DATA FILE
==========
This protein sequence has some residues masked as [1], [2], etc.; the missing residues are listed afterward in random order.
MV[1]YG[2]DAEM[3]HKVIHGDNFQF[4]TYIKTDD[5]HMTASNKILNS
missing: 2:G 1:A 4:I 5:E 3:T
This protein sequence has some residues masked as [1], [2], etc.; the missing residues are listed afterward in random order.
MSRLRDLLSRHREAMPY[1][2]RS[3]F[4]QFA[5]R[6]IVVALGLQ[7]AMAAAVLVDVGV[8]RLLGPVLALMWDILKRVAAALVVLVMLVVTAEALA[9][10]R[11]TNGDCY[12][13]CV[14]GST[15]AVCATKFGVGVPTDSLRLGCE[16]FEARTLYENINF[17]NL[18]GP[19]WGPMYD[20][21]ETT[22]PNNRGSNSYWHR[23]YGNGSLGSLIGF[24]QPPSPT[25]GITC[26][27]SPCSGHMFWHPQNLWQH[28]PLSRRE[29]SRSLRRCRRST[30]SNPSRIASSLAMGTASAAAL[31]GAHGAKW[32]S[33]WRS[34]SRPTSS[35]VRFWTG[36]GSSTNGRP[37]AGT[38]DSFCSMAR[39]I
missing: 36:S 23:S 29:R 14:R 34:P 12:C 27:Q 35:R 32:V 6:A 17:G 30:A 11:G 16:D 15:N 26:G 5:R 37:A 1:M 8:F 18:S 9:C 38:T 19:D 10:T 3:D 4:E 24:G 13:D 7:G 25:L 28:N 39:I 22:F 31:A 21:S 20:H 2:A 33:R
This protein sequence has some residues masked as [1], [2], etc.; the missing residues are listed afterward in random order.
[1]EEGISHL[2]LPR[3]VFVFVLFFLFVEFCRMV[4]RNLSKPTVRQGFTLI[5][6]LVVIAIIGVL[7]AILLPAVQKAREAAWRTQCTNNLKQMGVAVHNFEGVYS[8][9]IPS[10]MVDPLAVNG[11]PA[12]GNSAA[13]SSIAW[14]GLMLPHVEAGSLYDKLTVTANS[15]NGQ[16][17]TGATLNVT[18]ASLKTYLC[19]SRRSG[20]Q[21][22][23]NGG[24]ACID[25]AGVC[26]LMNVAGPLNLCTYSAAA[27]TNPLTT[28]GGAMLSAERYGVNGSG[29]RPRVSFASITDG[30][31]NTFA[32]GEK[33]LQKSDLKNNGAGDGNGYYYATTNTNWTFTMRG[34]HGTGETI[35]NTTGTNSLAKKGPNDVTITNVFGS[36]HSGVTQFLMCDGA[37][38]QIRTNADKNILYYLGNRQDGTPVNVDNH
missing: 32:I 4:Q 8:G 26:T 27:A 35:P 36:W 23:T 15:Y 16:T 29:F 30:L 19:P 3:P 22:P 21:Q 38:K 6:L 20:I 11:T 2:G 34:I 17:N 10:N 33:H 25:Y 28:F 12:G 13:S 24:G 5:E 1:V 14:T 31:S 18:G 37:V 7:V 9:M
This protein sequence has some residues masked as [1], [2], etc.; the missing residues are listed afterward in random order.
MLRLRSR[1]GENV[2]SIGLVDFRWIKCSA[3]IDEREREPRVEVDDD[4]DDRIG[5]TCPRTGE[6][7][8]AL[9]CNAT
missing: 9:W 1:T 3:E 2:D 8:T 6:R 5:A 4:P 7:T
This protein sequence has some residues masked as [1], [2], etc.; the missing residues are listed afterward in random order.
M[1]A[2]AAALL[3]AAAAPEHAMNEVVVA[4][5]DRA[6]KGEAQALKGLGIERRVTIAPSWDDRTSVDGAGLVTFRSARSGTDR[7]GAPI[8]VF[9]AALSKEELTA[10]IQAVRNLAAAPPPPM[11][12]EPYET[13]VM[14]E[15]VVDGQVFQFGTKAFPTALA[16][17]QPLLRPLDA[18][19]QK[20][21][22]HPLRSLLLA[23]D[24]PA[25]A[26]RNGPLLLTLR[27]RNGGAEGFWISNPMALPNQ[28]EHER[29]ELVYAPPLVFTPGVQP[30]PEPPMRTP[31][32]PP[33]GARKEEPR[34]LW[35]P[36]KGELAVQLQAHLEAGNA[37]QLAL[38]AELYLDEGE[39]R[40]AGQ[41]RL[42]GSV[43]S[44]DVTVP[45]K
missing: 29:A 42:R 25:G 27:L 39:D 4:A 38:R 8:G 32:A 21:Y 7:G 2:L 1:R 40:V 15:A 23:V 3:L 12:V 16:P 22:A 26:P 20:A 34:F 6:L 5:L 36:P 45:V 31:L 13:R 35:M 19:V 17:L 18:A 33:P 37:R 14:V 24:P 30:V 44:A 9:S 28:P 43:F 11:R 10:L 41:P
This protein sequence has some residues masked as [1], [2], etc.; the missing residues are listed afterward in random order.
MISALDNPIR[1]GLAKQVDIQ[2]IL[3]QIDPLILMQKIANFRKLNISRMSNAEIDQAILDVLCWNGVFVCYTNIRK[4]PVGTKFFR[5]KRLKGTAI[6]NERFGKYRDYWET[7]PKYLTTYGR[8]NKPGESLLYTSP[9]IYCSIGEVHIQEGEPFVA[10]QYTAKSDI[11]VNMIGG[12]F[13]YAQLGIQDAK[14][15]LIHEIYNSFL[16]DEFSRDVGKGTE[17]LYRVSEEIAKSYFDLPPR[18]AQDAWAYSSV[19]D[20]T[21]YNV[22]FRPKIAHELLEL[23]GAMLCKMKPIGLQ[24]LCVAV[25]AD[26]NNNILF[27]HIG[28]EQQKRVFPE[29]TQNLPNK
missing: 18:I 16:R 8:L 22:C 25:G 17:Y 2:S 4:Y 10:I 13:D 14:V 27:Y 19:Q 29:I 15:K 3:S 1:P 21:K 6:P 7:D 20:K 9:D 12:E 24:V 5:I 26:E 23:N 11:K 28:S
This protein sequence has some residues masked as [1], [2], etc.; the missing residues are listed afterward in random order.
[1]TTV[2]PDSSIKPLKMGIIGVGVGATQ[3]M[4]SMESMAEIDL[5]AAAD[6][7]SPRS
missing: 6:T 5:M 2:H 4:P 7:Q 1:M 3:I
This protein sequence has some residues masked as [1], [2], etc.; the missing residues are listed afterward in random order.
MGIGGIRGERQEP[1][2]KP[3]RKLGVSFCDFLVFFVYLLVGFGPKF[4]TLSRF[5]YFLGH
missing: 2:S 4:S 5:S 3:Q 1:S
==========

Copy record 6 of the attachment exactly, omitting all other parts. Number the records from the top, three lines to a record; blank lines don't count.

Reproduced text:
This protein sequence has some residues masked as [1], [2], etc.; the missing residues are listed afterward in random order.
MISALDNPIR[1]GLAKQVDIQ[2]IL[3]QIDPLILMQKIANFRKLNISRMSNAEIDQAILDVLCWNGVFVCYTNIRK[4]PVGTKFFR[5]KRLKGTAI[6]NERFGKYRDYWET[7]PKYLTTYGR[8]NKPGESLLYTSP[9]IYCSIGEVHIQEGEPFVA[10]QYTAKSDI[11]VNMIGG[12]F[13]YAQLGIQDAK[14][15]LIHEIYNSFL[16]DEFSRDVGKGTE[17]LYRVSEEIAKSYFDLPPR[18]AQDAWAYSSV[19]D[20]T[21]YNV[22]FRPKIAHELLEL[23]GAMLCKMKPIGLQ[24]LCVAV[25]AD[26]NNNILF[27]HIG[28]EQQKRVFPE[29]TQNLPNK
missing: 18:I 16:R 8:L 22:C 25:G 17:Y 2:S 4:Y 10:I 13:D 14:V 27:Y 19:Q 29:I 15:K 3:S 1:P 21:K 6:P 7:D 20:K 9:D 12:E 24:V 5:I 26:E 23:N 11:K 28:S